• Residents of BC seeking more information about hepatitis C care

 



Resources inspired by Hep C in Focus.  Connect, learn, dive deeper.

 

Peer support and leadership

 

Hepatitis C Leadership Project
PAN’s peer-led initiative where hepatitis C community leaders will model their skills and knowledge to inspire other BC community members to embark on leadership journeys.

 

Help4HepBC offers a peer-to-peer helpline where Peer Navigators work with callers to meet the challenges of hepatitis C head-on. Available by phone or text.

 

HepCBC is a non-profit organization run by and for people infected and affected by viral hepatitis. Our mission is to provide education, prevention and support to those living with viral hepatitis.

 

HCV Manifesto shows some of the challenges people with lived experience of hepatitis C, and ways these can be approached.

 

Pacific Hepatitis C Network works with community and stakeholders to inform, support, and strengthen the response to hep C in BC, and access to care, treatment and support for people living with hepatitis.

 

HepatitisCNet is an online community featuring stories, forums and articles written by people with hepatitis C for people with hepatitis C.

 

 

 

Learn Online

 

Learn with Others

CATIE’s Hepatitis C Basics course aims to provide foundation knowledge of hepatitis C, covering topics such as hepatitis C transmission, testing, treatment, prevention and health literacy. This is an introductory-level course geared toward service providers who work with people at risk of or living with hepatitis C. Complete modules online then conclude with live learning webinar. October 6 to 30, 2020: Open registration (Canada-wide)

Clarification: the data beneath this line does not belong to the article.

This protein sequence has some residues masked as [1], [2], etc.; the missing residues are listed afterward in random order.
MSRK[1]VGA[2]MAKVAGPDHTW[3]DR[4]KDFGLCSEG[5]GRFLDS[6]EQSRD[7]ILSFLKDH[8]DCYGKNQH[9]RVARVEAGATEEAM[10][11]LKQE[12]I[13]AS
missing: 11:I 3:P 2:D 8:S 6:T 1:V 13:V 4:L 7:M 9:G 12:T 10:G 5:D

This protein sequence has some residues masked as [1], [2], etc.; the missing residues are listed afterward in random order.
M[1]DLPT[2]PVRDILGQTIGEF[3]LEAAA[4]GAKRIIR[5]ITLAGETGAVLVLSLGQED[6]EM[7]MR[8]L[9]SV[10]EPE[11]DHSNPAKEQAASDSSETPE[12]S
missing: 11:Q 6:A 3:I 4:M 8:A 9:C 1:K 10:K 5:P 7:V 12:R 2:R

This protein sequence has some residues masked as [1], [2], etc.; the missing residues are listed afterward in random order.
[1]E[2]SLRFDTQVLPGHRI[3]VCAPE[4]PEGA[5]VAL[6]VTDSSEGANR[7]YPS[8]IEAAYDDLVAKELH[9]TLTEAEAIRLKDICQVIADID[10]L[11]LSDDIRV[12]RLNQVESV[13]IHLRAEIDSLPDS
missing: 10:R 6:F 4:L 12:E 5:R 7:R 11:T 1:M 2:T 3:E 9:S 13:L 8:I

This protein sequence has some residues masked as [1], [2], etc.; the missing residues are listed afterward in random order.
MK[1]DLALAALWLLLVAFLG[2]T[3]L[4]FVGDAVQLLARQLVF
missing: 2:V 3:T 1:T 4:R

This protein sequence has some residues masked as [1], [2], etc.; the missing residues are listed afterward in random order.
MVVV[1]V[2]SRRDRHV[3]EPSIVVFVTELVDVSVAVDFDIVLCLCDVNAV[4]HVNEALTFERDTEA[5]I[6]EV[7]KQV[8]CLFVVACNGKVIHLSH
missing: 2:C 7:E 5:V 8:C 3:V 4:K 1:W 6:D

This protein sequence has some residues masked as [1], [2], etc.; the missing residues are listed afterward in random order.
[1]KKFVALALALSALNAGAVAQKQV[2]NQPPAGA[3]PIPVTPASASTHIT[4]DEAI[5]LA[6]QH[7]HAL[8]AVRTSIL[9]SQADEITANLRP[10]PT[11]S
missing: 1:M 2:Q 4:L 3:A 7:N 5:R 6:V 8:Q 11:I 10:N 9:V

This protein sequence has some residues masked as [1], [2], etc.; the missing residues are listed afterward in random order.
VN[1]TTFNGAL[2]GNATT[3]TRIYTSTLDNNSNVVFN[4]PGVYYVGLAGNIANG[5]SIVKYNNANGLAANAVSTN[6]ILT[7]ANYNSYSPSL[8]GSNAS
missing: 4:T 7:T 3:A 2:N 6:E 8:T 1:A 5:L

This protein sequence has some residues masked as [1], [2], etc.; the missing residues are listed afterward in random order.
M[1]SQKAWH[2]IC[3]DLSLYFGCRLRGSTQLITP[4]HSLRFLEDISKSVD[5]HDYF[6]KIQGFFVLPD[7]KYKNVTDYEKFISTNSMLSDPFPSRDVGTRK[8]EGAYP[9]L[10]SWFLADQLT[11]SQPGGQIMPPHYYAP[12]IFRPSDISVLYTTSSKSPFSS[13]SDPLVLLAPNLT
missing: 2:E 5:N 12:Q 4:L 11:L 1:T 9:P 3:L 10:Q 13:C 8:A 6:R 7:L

Self-paced

Hepatitis C Basics: like the learn with others option above, this course provides foundation knowledge in hepatitis C (Hep C) for service providers who work with people living with or at risk of Hep C. The course content covers transmission, testing, treatment and health literacy. 4 hours, free.

Hepatitis C Treatment: another self-paced course through CATIE that aims to develop in-depth knowledge on the treatment of hepatitis C for frontline service providers working with clients who have hepatitis C or are at risk for hepatitis C. Through this course, participants will gain information on the benefits of treatment and an overview of what treatment for hepatitis C typically includes.

 

 

 

Hepatitis C moments in history: listen, watch, and read

 

Listen: Hepatitis C: Hepatiti? Episode 45 of This Podcast Will Kill You